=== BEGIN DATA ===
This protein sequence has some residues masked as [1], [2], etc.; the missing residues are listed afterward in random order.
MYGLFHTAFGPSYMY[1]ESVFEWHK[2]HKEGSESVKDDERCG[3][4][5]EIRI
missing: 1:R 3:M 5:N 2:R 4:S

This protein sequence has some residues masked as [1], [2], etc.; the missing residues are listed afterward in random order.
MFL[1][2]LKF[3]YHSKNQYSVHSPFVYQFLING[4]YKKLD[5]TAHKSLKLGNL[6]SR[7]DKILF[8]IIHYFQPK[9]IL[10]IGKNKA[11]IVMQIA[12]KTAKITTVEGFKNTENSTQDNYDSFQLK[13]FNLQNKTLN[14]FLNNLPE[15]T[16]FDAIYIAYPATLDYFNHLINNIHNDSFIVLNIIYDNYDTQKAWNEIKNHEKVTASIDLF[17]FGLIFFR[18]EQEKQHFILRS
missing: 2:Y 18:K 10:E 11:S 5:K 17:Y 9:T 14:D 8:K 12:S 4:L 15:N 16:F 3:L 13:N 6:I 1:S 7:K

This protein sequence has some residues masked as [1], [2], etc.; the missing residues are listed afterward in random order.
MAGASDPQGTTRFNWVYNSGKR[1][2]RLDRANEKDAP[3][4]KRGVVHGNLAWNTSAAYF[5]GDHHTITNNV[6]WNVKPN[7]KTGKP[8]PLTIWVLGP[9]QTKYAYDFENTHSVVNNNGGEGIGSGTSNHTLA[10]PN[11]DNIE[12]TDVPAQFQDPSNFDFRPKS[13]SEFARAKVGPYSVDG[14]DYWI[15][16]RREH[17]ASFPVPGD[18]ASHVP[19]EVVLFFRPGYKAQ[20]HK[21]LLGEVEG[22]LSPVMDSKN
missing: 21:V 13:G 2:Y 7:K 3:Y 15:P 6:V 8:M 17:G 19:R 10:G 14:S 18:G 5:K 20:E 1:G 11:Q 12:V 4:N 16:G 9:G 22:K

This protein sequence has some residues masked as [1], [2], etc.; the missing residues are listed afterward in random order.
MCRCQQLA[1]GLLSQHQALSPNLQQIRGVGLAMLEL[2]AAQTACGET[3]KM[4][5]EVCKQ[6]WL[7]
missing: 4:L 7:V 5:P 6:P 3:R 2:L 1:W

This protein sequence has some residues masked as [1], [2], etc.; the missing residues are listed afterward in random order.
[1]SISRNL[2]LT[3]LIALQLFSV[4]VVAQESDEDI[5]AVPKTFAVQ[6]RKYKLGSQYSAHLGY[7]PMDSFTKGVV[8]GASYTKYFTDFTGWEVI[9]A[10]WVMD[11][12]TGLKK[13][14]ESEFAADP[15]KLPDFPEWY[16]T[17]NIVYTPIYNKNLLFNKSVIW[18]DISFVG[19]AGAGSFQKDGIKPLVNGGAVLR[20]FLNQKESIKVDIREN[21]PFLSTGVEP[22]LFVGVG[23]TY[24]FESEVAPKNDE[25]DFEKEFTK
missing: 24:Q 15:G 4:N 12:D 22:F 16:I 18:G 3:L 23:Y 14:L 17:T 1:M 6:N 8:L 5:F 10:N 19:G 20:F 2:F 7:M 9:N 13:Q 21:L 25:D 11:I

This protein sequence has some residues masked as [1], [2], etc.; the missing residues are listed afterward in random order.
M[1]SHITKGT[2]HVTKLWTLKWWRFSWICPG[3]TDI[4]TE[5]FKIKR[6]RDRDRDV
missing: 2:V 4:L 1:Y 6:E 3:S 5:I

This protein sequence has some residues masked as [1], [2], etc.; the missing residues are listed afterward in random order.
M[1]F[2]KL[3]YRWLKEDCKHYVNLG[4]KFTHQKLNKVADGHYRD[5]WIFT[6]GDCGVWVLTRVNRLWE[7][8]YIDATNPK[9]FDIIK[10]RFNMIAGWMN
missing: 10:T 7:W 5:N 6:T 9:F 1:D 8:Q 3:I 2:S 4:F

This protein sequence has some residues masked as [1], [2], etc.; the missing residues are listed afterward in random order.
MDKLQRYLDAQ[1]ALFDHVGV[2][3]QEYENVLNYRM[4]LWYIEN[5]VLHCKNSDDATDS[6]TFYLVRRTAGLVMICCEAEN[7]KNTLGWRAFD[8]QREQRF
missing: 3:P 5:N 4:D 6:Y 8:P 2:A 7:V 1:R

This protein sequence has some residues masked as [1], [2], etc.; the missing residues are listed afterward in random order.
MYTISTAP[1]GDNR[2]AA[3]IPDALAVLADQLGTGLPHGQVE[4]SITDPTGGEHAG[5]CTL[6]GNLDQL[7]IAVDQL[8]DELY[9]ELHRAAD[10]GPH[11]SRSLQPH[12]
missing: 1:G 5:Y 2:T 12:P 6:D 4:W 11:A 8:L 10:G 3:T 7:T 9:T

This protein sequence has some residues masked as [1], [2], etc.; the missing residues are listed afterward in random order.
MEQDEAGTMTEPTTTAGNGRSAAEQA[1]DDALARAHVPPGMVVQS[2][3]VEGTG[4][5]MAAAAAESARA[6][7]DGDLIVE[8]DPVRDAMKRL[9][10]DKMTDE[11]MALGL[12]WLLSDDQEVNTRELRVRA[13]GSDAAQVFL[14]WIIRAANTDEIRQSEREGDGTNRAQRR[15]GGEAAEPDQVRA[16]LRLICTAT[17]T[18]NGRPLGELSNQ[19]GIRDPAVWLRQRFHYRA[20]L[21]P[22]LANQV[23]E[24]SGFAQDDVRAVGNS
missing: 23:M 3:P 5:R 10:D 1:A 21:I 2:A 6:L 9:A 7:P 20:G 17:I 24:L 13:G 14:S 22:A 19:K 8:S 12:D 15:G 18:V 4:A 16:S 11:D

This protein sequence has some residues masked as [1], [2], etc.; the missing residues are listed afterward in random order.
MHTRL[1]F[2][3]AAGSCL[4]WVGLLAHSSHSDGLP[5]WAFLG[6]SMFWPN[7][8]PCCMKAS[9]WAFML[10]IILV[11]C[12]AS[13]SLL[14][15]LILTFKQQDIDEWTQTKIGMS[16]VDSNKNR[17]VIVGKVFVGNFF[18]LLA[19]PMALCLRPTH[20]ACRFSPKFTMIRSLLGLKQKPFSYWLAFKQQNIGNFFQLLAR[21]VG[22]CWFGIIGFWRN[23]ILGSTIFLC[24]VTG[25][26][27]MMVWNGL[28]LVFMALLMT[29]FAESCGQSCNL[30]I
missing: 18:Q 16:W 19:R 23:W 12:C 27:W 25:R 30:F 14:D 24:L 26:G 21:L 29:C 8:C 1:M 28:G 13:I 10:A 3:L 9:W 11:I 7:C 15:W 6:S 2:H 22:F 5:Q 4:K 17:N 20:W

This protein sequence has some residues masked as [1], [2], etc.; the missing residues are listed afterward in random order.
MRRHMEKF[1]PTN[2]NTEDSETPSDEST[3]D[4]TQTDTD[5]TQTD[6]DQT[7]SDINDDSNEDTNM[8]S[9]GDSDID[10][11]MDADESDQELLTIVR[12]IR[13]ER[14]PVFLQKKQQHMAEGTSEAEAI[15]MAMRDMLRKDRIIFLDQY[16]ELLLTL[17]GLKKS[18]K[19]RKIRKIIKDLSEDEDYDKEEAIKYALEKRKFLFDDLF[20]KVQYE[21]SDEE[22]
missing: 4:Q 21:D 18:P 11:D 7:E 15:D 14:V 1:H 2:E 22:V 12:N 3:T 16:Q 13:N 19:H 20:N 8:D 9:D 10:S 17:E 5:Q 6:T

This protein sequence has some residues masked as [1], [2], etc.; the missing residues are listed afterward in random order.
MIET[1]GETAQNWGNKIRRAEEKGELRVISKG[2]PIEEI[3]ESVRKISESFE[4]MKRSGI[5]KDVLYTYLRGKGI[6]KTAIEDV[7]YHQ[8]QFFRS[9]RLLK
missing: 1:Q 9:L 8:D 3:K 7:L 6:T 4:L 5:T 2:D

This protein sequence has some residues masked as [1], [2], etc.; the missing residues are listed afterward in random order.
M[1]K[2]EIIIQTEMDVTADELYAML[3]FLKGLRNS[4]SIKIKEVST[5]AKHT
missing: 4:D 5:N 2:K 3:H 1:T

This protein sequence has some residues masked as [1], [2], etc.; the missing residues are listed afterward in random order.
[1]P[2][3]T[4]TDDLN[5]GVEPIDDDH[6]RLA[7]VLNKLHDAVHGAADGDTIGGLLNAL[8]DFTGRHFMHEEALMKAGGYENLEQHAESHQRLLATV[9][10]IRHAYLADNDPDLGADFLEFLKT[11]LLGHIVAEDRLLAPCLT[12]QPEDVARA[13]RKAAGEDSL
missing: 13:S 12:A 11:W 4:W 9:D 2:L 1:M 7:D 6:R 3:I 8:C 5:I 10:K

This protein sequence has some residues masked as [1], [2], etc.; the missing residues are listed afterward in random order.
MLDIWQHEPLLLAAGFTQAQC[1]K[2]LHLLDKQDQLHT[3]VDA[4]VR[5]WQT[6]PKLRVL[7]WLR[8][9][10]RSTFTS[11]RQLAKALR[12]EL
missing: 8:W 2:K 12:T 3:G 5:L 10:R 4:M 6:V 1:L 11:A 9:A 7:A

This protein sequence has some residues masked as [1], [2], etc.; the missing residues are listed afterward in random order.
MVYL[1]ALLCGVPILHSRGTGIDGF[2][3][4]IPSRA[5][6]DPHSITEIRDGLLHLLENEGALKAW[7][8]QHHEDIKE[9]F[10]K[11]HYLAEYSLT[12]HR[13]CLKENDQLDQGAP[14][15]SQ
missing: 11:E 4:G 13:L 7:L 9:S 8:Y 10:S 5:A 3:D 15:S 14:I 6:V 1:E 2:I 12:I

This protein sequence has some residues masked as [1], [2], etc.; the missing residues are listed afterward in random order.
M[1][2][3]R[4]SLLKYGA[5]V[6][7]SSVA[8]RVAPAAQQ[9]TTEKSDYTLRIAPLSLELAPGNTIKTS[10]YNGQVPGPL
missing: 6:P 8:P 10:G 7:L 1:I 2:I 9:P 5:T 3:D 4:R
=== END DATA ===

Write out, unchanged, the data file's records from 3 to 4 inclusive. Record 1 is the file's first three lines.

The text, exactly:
This protein sequence has some residues masked as [1], [2], etc.; the missing residues are listed afterward in random order.
MAGASDPQGTTRFNWVYNSGKR[1][2]RLDRANEKDAP[3][4]KRGVVHGNLAWNTSAAYF[5]GDHHTITNNV[6]WNVKPN[7]KTGKP[8]PLTIWVLGP[9]QTKYAYDFENTHSVVNNNGGEGIGSGTSNHTLA[10]PN[11]DNIE[12]TDVPAQFQDPSNFDFRPKS[13]SEFARAKVGPYSVDG[14]DYWI[15][16]RREH[17]ASFPVPGD[18]ASHVP[19]EVVLFFRPGYKAQ[20]HK[21]LLGEVEG[22]LSPVMDSKN
missing: 21:V 13:G 2:Y 7:K 3:Y 15:P 6:V 8:M 17:G 19:R 10:G 14:S 18:G 5:K 20:E 1:G 11:Q 12:V 4:N 16:G 9:G 22:K

This protein sequence has some residues masked as [1], [2], etc.; the missing residues are listed afterward in random order.
MCRCQQLA[1]GLLSQHQALSPNLQQIRGVGLAMLEL[2]AAQTACGET[3]KM[4][5]EVCKQ[6]WL[7]
missing: 4:L 7:V 5:P 6:P 3:R 2:L 1:W